In this paper, we take the first step towards automating this process, with the view of producing models which train faster and more robustly. Concretely, we present a meta-learning method for learning parametric loss functions that can generalize across different tasks and model architectures.
In Bayesian persuasion, an informed sender has to design a signaling scheme that discloses the right amount of information so as to influence the behavior of a self-interested receiver. This kind of strategic interaction is ubiquitous in real-world economic scenarios. However, the seminal model by Kamenica and Gentzkow makes some stringent assumptions that limit its applicability in practice.
A recent line of research has highlighted the existence of a “double descent” phenomenon in deep learning, whereby increasing the number of training examples N causes the generalization error of neural networks to peak when N is of the same order as the number of parameters P. In earlier works, a similar phenomenon was shown to exist in simpler models such as linear regression, where the peak instead occurs when N is equal to the input dimension D. Since both peaks coincide with the interpolation threshold, they are often conflated in the literature. In this paper, we show that despite their apparent similarity, these two scenarios are inherently different.
In this paper, we present approaches that have helped us deploy data-efficient neural solutions for NLG in conversational systems to production. We describe a family of sampling and modeling techniques to attain production quality with light-weight neural network models using only a fraction of the data that would be necessary otherwise, and show a thorough comparison between each.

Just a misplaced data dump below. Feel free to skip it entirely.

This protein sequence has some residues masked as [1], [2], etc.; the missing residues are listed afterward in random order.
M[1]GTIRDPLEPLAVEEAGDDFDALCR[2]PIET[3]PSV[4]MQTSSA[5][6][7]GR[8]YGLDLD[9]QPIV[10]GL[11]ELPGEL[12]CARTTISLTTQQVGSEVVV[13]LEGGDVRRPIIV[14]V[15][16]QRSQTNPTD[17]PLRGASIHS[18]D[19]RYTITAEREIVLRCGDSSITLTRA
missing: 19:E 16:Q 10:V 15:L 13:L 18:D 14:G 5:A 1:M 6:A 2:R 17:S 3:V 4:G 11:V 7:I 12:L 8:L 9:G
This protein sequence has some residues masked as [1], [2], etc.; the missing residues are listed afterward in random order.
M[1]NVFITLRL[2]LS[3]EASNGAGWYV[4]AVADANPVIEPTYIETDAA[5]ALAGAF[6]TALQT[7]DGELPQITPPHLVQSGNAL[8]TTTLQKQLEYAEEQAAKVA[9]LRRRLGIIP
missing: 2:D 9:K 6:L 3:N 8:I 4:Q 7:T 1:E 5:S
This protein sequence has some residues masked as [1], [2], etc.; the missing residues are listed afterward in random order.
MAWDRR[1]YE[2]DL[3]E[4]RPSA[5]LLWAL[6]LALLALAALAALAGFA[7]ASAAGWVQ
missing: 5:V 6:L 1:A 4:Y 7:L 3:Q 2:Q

In this work we propose a novel approach to improve sample quality: altering the training dataset via instance selection before model training has taken place. By refining the empirical data distribution before training, we redirect model capacity towards high-density regions, which ultimately improves sample fidelity, lowers model capacity requirements, and significantly reduces training time.
When a toddler is presented a new toy, their instinctual behaviour is to pick it up and inspect it with their hand and eyes in tandem, clearly searching over its surface to properly understand what they are playing with. At any instance here, touch provides high fidelity localized information while vision provides complementary global context. However, in 3D shape reconstruction, the complementary fusion of visual and haptic modalities remains largely unexplored. In this paper, we study this problem and present an effective chart-based approach to multi-modal shape understanding which encourages a similar fusion vision and touch information.
We introduce BOTORCH, a modern programming framework for Bayesian optimization that combines Monte-Carlo (MC) acquisition functions, a novel sample average approximation optimization approach, auto-differentiation, and variance reduction techniques.
In this paper, we provide the first efficient implementation of general multi-step lookahead Bayesian optimization, formulated as a sequence of nested optimization problems within a multi-step scenario tree.
We propose the Decodable Information Bottleneck (DIB) that considers information retention and compression from the perspective of the desired predictive family. As a result, DIB gives rise to representations that are optimal in terms of expected test performance and can be estimated with guarantees.
The Transformer model has achieved state-of-the-art performance in many sequence modeling tasks. However, how to leverage model capacity with large or variable depths is still an open challenge. We present a probabilistic framework to automatically learn which layer(s) to use by learning the posterior distributions of layer selection.